Surrey Mayor Doug McCallum said Friday he would release the full report on the city’s switch to a civic police force “today” if it were up to him.
However, he said Solicitor General Mike Farnworth and the provincial government want to review the document first before the public gets a chance to see it.
“I’ve said that publicly a number of times that from our point of view, the full report should be released,” McCallum said. “But that now rests with the province to make that decision.”
WATCH: (Aired May 23) Surrey residents get first chance to comment on city police force
The mayor said the report includes a breakdown of how much the transition from the RCMP will cost taxpayers, which should be seen by the public.
“I think the residents of Surrey need to have that information,” he said.
McCallum has said a civic police force would lead to a 10 per cent increase to the city’s budget, but critics say it could actually cost much more.
Many residents at Thursday’s first public consultation event on the transition said they’re nervous the plan will cost them much more than a fractional tax increase, and are angry they’re being kept in the dark.
The mayor, who did not attend the public consultation, said he’s confident the costs and other details will come out “when the province wants to let them to come out.”
WATCH: (Aired May 23) Surrey begins public consultation into new police force
Farnworth said in a statement Thursday he and his staff need time to review the over 200-page report and ensure it meets the requirements of the Police Act.
“Surrey’s proposal for an independent police department is a statutory process that deals with many complex issues, so it will be important not to rush this,” he said.
“I have discussed with the mayor my expectation that the report, in some form, is made available to the public in the weeks ahead.”
McCallum said he expects some parts of the report will be kept confidential when it’s eventually released, but those sections will cover operations that would normally be kept from the public for safety reasons.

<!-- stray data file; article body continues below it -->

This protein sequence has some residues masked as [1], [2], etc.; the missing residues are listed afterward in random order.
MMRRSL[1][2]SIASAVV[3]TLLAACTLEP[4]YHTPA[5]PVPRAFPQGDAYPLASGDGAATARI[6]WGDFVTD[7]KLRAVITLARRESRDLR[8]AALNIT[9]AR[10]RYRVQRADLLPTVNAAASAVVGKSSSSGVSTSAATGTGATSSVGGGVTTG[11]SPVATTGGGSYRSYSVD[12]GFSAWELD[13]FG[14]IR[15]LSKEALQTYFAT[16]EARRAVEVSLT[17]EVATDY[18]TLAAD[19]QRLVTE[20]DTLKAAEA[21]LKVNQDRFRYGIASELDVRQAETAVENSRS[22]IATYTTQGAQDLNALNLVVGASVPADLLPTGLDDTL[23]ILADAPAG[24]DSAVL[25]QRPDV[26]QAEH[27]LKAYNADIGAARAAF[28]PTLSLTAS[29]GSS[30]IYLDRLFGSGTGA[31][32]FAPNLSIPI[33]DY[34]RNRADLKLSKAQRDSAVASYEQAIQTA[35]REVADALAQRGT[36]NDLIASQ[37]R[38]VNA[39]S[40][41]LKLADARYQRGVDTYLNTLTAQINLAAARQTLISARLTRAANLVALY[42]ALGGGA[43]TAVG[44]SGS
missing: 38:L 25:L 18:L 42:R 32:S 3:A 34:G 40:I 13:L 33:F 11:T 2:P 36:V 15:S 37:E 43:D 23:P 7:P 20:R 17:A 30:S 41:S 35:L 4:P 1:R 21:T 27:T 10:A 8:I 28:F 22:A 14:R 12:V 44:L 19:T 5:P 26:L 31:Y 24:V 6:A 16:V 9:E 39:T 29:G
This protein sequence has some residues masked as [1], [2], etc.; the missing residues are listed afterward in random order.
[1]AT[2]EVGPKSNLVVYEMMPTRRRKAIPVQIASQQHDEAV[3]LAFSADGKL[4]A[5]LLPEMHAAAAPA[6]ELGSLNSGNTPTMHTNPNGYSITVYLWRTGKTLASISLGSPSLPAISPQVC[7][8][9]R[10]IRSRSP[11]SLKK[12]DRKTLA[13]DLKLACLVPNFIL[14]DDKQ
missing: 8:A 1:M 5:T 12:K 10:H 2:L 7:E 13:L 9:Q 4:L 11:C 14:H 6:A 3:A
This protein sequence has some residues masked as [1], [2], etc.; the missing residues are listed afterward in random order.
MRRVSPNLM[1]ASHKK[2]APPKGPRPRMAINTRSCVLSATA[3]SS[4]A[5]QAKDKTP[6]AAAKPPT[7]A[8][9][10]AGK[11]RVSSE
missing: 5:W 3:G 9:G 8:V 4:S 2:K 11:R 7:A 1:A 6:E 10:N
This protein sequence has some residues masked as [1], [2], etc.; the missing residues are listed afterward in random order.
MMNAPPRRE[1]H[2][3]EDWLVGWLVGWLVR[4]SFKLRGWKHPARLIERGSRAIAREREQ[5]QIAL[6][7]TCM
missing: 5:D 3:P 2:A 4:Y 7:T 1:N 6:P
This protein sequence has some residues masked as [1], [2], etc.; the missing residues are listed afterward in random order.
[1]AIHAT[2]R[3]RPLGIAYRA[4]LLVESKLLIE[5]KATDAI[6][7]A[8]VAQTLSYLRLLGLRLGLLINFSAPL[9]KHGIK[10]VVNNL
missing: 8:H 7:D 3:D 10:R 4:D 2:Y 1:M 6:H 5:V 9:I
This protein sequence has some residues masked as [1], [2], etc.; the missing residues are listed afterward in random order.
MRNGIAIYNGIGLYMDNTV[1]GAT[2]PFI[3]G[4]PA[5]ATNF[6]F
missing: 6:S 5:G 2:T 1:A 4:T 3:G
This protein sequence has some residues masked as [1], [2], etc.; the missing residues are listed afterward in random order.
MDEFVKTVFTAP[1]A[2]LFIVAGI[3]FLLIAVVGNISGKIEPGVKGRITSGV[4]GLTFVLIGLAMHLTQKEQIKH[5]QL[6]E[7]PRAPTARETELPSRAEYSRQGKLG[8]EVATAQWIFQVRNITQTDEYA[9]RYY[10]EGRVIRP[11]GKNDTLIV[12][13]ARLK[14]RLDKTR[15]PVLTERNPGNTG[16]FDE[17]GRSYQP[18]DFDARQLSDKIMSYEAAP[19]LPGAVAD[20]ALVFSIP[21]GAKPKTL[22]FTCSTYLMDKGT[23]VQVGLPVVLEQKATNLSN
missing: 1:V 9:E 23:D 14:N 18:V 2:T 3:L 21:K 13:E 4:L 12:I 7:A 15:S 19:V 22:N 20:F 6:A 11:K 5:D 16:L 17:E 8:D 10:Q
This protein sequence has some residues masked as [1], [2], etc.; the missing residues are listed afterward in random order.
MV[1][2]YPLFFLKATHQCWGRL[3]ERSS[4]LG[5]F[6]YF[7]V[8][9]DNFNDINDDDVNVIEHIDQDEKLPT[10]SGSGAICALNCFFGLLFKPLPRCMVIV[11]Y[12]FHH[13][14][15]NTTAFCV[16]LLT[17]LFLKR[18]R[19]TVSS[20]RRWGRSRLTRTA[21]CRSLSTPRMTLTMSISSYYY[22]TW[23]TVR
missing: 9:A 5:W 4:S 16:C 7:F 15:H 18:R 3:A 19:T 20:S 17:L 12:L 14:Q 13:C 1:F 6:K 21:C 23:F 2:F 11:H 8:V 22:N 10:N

What about a referendum?
As for whether the public should have been allowed to vote on the future of policing in Surrey through a referendum, McCallum quickly shot the idea down.
“You never see governments working by referendum on major items in cities,” he said. “That’s not a democratic process. The democratic process is the election, when people elect you to do a job.”
The idea of a referendum was also brought up at the public consultation event.
McCallum said he and his fellow councillors were clear during the municipal election last year his council would vote on a switch to a civic police force “on the first day.”
Council did in fact pass the motion unanimously just minutes after getting sworn into office.
But only 32 per cent of voters cast a ballot in October, with McCallum earning just over 41 per cent of that vote, leading many to say the majority of the public didn’t get to have a say on the policing issue proper.
But the mayor said that issue is the reason why he won, adding he’s confident Farnworth will give it the green light.
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“We fully expect the provincial government to approve our own city police force, because we got elected on that basis,” McCallum said.
Several B.C. cities have used referendums or plebiscites for major policy decisions, including Vancouver’s public vote in 2015 on whether to approve a half per cent tax hike to fund future transit projects.